On Sunday, February 21, the kyiv National Opera Ballet was performing Swan Lake and rehearsing the bayadera, a highly complicated three-act play. On the 24th there were no more rehearsals, performances or ballet. Just war. Five Ukrainian dancers have joined the National Dance Company after fleeing their country and within the framework of the Emerging Talent program. Three of them have agreed to tell the press about this nightmare month in which they have left their families behind in exchange for surviving, as some claim.
Report – Separated by war and united by dance: the dancers of Odessa resist
“I thank the National Dance Company for the opportunity to be safe,” said Anastasia Kovalevska, 21. “A week before coming, we lived with my family in a basement until the Russian soldiers entered, pointed their weapons at us and kicked us out of the house,” she said through tears and hugging her companions.
The young woman lived in Makarov, one of the cities hardest hit by Putin’s army and which had been occupied days before the start of the armed struggle. At the beginning of March, her mother, aunt, her cousin and her little brother escaped by car, drove to the Polish border and from there to Italy, where most of them have stayed. She anastasia she left because she needed to continue training and in the neighboring country they did not offer her the opportunity.
The three are grateful to the Spanish ballet and its director, Joaquín de Luz, who has asked for sensitivity and understanding before starting the press conference. He learned about them thanks to the veteran dancer Anastasia Matvienko, who has managed the residences of a large part of the 80 women who are part of the kyiv company. The dancers have been distributed throughout the Baltic countries, Poland, the Czech Republic or Slovenia. The five who are now in Madrid live in a flat loaned by a member of the Company and no one knows how long they will stay. “In principle it is something temporary, they are wanting to return to their homes,” says De Luz.
The truth is that they all count the days to return, reunite with their loved ones and with the members of the ballet who have had to stay fighting. All the dancers of the kyiv Opera are part of the territorial defense of the capital. “We live between two realities. The one here, which is in peace, and the one we have left behind. I pray a lot for the soldiers who are defending our country and for being able to come back soon”, admits Lisa Semenenko, 24 years old. She is also moved when she remembers how she escaped the country in an overcrowded refugee train, where not even the older ones had seats, and which took her for 12 hours to the border. “I could tell more things, but the wound is open and it is very difficult because atrocities continue to be committed,” she apologizes.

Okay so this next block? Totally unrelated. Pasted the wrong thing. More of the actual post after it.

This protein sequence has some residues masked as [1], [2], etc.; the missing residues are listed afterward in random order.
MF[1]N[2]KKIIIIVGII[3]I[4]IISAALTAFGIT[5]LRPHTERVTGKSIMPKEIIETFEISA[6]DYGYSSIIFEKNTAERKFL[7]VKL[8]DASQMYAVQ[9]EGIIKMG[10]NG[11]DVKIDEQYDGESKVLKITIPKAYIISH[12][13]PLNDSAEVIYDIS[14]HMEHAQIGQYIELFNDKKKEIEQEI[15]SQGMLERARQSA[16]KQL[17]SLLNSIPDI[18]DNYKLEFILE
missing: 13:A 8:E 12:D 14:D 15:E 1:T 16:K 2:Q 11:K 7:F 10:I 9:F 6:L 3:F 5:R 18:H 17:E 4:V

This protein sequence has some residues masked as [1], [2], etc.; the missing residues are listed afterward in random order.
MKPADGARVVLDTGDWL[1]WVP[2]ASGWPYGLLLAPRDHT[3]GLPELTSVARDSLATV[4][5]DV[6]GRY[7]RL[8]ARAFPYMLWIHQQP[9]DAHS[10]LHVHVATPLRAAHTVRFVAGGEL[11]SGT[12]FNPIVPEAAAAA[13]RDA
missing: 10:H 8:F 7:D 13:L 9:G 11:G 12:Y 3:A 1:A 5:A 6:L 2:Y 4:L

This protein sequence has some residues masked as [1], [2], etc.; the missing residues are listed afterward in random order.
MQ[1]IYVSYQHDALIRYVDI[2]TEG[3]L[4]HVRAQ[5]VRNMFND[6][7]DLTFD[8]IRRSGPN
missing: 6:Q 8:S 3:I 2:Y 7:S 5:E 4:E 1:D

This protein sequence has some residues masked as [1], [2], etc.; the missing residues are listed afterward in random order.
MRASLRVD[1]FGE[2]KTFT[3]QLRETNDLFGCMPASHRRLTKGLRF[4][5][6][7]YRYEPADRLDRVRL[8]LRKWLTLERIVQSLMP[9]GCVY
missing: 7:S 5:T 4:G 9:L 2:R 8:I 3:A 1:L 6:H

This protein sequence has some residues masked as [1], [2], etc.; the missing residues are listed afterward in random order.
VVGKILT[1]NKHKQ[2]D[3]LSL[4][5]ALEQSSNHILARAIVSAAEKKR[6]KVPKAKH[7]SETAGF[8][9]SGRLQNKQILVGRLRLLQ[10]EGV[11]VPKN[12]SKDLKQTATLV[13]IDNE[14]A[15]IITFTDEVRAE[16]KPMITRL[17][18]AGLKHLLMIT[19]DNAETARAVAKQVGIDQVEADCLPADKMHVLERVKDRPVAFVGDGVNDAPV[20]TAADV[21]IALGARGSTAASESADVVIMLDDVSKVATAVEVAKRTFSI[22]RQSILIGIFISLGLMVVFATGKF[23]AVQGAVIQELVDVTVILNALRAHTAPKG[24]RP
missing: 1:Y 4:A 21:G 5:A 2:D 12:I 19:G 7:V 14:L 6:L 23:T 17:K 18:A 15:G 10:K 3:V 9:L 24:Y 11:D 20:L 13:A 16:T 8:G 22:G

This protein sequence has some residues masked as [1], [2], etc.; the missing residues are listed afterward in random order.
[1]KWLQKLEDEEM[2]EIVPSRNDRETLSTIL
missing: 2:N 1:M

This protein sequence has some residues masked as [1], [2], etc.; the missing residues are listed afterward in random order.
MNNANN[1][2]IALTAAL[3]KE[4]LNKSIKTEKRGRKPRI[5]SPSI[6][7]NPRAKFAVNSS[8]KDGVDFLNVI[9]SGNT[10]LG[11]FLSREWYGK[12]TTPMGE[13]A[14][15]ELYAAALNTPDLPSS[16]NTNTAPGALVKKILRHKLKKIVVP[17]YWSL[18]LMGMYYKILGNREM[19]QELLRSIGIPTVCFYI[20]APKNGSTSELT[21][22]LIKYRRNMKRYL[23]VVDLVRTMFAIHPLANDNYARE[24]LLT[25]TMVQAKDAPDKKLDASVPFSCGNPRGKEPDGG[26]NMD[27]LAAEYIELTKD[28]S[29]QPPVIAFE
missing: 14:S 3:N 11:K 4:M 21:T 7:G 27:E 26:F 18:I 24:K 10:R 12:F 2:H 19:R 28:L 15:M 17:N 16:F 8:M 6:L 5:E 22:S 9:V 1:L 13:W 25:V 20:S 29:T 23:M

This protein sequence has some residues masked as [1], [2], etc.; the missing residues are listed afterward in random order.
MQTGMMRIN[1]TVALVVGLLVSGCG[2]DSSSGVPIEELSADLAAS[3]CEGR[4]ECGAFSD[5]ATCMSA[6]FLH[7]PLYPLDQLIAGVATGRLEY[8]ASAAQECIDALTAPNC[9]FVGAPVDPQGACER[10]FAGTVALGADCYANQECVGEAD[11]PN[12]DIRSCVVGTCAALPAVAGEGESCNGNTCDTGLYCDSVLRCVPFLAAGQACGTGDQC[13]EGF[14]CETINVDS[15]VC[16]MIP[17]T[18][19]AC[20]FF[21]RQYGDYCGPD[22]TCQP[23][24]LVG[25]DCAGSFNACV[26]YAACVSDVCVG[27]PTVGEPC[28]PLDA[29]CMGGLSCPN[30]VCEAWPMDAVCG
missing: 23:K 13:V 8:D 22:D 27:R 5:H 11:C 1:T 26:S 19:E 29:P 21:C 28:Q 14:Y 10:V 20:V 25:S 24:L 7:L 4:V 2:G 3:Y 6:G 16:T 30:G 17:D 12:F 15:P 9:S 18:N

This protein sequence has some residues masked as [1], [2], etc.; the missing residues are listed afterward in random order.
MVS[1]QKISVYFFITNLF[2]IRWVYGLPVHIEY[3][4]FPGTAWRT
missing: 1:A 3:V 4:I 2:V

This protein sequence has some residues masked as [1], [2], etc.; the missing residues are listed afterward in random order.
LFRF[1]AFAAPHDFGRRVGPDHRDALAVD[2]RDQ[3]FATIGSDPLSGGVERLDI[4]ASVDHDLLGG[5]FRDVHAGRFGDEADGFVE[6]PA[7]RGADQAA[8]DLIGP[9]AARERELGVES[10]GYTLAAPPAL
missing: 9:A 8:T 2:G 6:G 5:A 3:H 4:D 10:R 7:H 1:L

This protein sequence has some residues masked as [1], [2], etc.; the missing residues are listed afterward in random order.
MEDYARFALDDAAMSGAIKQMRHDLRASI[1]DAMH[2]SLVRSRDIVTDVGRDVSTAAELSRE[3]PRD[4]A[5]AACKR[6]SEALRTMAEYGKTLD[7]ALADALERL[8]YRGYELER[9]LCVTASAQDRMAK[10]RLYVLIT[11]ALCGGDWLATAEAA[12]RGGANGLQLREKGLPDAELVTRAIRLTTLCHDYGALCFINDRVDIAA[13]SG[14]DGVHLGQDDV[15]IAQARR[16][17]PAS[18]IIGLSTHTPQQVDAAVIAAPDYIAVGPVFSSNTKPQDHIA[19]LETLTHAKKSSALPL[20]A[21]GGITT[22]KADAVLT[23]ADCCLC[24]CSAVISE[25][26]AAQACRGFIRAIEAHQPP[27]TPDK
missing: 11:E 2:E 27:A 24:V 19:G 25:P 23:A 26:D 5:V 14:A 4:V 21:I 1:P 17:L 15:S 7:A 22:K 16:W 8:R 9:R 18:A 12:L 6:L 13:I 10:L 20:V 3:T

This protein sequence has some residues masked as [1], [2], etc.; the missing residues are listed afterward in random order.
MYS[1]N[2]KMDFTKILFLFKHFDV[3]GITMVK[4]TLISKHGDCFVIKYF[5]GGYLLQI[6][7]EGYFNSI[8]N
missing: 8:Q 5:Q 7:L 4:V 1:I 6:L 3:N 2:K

The veteran of the group is Katia Khanivkova, despite being 25 years old. She, like Lisa, has all of her family in the Ukraine and acknowledges that they are dismayed, but that “the atmosphere of the company compensates” for the sadness. “I am looking forward to going back to my country and celebrating the victory,” she says with a sigh of hope. She fled by car with her sister for four days, “because the roads were destroyed and we went through the forest.” She knew that she had to find a way to leave and continue training.
Professional dancers or dancers have that handicap: every day without practicing is a lost day. “Many will think that ballet is secondary in a war. But being a dancer is not a profession, it is our identity”, explained Joaquín de Luz. The director of the CND has “taken off his hat” to his team and the rest of the cast. “Their attitude has been exemplary, they have donated everything, clothes and food, and they have made them feel welcome,” he added.
Katia is part of the ranks of the English National Ballet and will play the role of Giselle together with Joaquín de Luz, in the shoes of Albrecht, during the show on May 20 and together with the soloist dancer Yanier Gómez Noda on the 21st. For their part, Lisa and Kateryna Chupina –who did not want to participate in the press conference– will join the dance corps of Giselle in the role of Willis. The others will continue rehearsing and developing their artistic potential alongside the CND dancers.
The ballet, in the front line for peace
The first sector of culture to take action in solidarity with the invasion of Ukraine was ballet. Russian companies and shows were canceled in a cascade of major European theaters, such as the Royal Opera House in London or the Teatro Real in Madrid, and important events such as the Mérida Festival.
Some Russian dancers also said goodbye to their companies in protest, such as Olga Smirnova, who left the Bolshoi in Moscow to join the Dutch National Ballet. On April 5, Smirnova danced in Naples with Anastasia Gurskaya, one of the stars of the kyiv Opera, to collect funds and defend peace.
The war surprised the kyiv City Ballet in a temporary residence in Paris, where they have been since last February. Although they thank the Thèatre du Chatelet for their hospitality, they still do not give interviews because they are “both physically and emotionally exhausted”, according to the deputy director of the company. Associated Press. “Everyone is worried about their families, loved ones and friends who have remained there, in our home. It has been very difficult”.